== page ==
posted on Mar, 30 2009 @ 11:37 AM
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I live near the area, upstate ny, we heard some large booms last night and probably mistook whatever happened for thunder, weather changing and what not.



posted on Mar, 30 2009 @ 11:42 AM
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I live in Sterling Virginia and also heard what sounded like a small explosion Sunday evening. I'm not sure of the time but it was getting close to dark, so I would think it was around 8PM. My wife was near me when it happend and I asked her if she heard it, and she thought it sounded like thunder. I told her it didn't sound like thunder to me, so I walked out on the porch to take a look. The sky was a little gray but there was no signs of the type of clouds that would produce thunder, and I didn't see anything else that was strange. I didn't hear any other explosions the rest of the evening. I'm sure what I heard was some type of explosion, and pretty much forgot about it until I read this story. The strange thing is Sterling is aournd 25 miles West of Washington, DC and about a 2 1/2 hour drive Northwest of Virginia Beach. I will be on the lookout this evening.



posted on Mar, 30 2009 @ 11:42 AM
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Looks like some one created a custom google map of sightnings, with a line pointing to the direction of the lights.

*edit* The link is too long... you will need to go to the page and find neicull's post, to copy paste the URL. As all accounts show so far, it happened over the water to the east.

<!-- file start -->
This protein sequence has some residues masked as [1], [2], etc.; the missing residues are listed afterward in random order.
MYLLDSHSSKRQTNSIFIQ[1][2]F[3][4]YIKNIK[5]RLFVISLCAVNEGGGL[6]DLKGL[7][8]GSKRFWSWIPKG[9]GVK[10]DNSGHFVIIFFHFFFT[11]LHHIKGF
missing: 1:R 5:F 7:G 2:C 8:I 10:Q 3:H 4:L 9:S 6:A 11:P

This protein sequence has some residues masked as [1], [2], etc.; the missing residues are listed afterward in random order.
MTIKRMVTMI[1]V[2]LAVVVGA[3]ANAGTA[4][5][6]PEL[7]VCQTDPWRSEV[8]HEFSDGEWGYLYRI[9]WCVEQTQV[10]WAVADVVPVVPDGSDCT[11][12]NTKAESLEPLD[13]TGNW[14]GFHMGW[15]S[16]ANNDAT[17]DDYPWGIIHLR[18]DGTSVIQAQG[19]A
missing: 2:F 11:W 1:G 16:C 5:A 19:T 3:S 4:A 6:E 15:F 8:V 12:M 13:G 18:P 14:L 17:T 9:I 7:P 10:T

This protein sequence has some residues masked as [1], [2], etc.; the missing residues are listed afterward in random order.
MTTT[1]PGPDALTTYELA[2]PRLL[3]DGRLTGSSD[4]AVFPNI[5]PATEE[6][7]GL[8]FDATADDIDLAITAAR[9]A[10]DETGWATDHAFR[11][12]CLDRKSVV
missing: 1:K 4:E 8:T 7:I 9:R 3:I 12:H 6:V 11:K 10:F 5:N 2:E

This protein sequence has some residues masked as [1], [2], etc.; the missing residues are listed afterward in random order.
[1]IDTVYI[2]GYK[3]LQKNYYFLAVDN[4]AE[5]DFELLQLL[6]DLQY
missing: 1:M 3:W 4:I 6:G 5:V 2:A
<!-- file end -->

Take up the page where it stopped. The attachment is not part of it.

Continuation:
Here is the post and page
hamptonroads.com...



Submitted by neicull on Mon, 03/30/2009 at 11:10 am.
I started a google map... contribute to it.. Just add a pin where you were when you saw the lights and a line in the direction in the sky you think the lights were.. not necessarily the direction the light were headed if at all. maps.google.com...,-76.232758&spn=0.372474,0.617981&z=11




[edit on 3/30/09 by Cyprex]



posted on Mar, 30 2009 @ 11:53 AM
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If anybody has a metal detector over there you may wanna go detect in the area, meteorites are worth some good $$....



posted on Mar, 30 2009 @ 12:30 PM
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Has any videos surfaced?
pictures??



posted on Mar, 30 2009 @ 12:46 PM
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Local news station and eyewitnesses from the area.

Many witnesses are talking about it from the area.

www.wvec.com...



posted on Mar, 30 2009 @ 01:15 PM
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Here is another site with info about the "Flash-Bang" (sorry is someone post it, didn't see it.)

Taken from space.com